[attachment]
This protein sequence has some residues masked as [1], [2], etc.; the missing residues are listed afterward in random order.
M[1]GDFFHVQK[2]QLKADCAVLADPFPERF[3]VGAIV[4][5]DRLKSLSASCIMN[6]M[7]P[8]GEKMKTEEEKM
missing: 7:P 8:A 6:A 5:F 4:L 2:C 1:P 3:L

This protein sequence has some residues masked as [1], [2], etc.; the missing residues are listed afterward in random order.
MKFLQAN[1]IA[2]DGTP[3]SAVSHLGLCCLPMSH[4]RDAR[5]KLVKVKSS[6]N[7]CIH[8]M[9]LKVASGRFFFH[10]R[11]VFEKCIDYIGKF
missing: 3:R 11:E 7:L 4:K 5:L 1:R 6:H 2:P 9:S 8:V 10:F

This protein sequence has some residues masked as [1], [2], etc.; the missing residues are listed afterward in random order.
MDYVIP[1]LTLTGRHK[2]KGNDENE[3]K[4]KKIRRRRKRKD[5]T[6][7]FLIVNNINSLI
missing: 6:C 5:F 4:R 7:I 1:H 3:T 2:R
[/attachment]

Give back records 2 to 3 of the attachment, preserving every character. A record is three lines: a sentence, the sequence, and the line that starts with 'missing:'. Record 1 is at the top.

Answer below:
This protein sequence has some residues masked as [1], [2], etc.; the missing residues are listed afterward in random order.
MKFLQAN[1]IA[2]DGTP[3]SAVSHLGLCCLPMSH[4]RDAR[5]KLVKVKSS[6]N[7]CIH[8]M[9]LKVASGRFFFH[10]R[11]VFEKCIDYIGKF
missing: 3:R 11:E 7:L 4:K 5:L 1:R 6:H 2:P 9:S 8:V 10:F

This protein sequence has some residues masked as [1], [2], etc.; the missing residues are listed afterward in random order.
MDYVIP[1]LTLTGRHK[2]KGNDENE[3]K[4]KKIRRRRKRKD[5]T[6][7]FLIVNNINSLI
missing: 6:C 5:F 4:R 7:I 1:H 3:T 2:R